Creaseless red carpets. Bronzed, bottle-enhanced legs. Impossibly white teeth. Dresses costing roughly the same as a small family sedan. George Clooney waving and looking smug. For most, these are the images of the Cannes Film Festival, which opened its 65th edition on Wednesday. But away from the headlines and camera flashes, a small group of celebrated names from the film world are unlikely to be seeing much of the French Riviera's glitz and glamour and, as we speak, are (probably) hiding away together in a darkened screening room.
"Forget about parties and going to bed at four in the morning, you have to be really awake to properly watch a movie," says the Palestinian actress Hiam Abbass, part of the jury for the all-important Main Competition. "It's not like you pay to watch a film and if you fall asleep halfway through you can go and watch it again. This is the game of a juror."
The Nazareth-born Abbass, who has been living in Paris for the past 23 years, is sitting alongside names such as Ewan McGregor, Diane Kruger and Alexander Payne in the jury that will decide who takes home the coveted Palme d'Or, a prize that this year sees competition from some of the world's most accomplished directors. Among the 22 films in the selection are titles from Cannes titans Abbas Kiarostami and Ken Loach, plus favourites David Cronenburg, Walter Salles and Matteo Garrone.
"It's going to be tough," admits Abbass. "There are so many directors who I love in there, whose work I love. It will be interesting to have to make a choice. I have to be humble enough to look at their work and let my emotions really talk."
Thankfully, she won't have to worry about finding her way around, having become something of a Cannes veteran herself. Beginning with the 1996 Palestinian drama Haifa, in which she starred, she has sinceattended the festival for Yousry Nasrallah's 2004 war film The Gate of Sun, 2005's Free Zone, in which she starred alongside Natalie Portman, Amreeka in 2009 (which won the Fipresci prize for the director Cherien Dabis), and last year for The Source.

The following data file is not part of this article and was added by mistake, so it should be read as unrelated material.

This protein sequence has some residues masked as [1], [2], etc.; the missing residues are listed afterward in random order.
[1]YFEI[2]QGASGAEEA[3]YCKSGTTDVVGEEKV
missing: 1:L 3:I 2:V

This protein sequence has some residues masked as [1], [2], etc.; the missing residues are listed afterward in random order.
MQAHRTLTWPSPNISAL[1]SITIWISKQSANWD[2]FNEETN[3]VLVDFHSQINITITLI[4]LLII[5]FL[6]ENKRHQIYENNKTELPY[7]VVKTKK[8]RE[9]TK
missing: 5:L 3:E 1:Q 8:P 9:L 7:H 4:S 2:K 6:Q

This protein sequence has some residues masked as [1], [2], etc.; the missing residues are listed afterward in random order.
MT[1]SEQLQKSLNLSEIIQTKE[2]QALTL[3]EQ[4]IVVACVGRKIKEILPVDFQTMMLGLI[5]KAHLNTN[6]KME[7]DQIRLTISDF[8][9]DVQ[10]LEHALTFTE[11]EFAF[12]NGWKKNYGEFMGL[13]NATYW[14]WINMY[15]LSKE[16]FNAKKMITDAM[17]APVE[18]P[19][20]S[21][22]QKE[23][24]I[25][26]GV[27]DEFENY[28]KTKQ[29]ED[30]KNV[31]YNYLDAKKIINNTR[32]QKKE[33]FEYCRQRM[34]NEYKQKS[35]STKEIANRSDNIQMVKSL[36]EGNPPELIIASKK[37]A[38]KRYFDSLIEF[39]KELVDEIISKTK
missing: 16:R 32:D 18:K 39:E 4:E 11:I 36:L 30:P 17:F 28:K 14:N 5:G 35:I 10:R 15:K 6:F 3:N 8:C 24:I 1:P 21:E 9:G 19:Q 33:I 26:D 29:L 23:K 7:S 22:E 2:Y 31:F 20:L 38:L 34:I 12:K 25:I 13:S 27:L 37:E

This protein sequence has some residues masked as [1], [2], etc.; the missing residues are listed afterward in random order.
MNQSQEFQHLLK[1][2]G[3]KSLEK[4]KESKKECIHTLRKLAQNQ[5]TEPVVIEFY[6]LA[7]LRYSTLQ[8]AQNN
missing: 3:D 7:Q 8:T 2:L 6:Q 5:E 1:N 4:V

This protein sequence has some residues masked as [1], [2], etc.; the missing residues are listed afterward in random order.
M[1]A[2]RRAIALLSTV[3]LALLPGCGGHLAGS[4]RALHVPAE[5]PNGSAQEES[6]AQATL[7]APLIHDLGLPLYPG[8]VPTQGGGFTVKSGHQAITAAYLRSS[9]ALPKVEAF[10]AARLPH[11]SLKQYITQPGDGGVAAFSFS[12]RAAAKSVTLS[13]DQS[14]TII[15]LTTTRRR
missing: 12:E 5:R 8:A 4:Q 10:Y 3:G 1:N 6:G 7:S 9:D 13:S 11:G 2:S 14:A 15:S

The next time Abbass strolls along Le Croisette, it could well be to work from behind the camera lens. She recentlyfinished her directorial feature-length debut, Inheritance, a family drama set in Galilee in the summer of 2006, around the time of the Israel and Lebanon war. "It's been a great experience, a big project in my life. Now I would love to show the movie and see the reaction," she says.
Abbass completed the post-production of Inheritance around the same time as she was on tour with a theatre group around France, performing a modern interpretation of Jean Racine's tragedy Phèdre, which she only finished a few days before heading to Cannes.
"I've been really enjoying it," says Abbass, adding that she has committed herself to the project, which will carry on touring until it finishes as a performance in seven languages next year in Marseille, European Capital of Culture for 2013.
But she'll also squeeze in some more acting, with a project due in Morocco with the follow up to Laila Marrakchi's hugely successful 2005 debut Marock.
But flitting back and forth from acting to directing, from one side of the camera to the other, isn't something that troubles her. "I think my balance in life is between both," she says. "I like to abandon myself in characters other directors see me in. As an actress, I never really finished learning."
Unfortunately, juggling these responsibilities, along with her stage work and position on the Cannes jury, hasn't left much room for relaxation.
"We finish in Cannes on May 27, I leave for Tangiers the following morning and I shoot on the same day."
Source: The National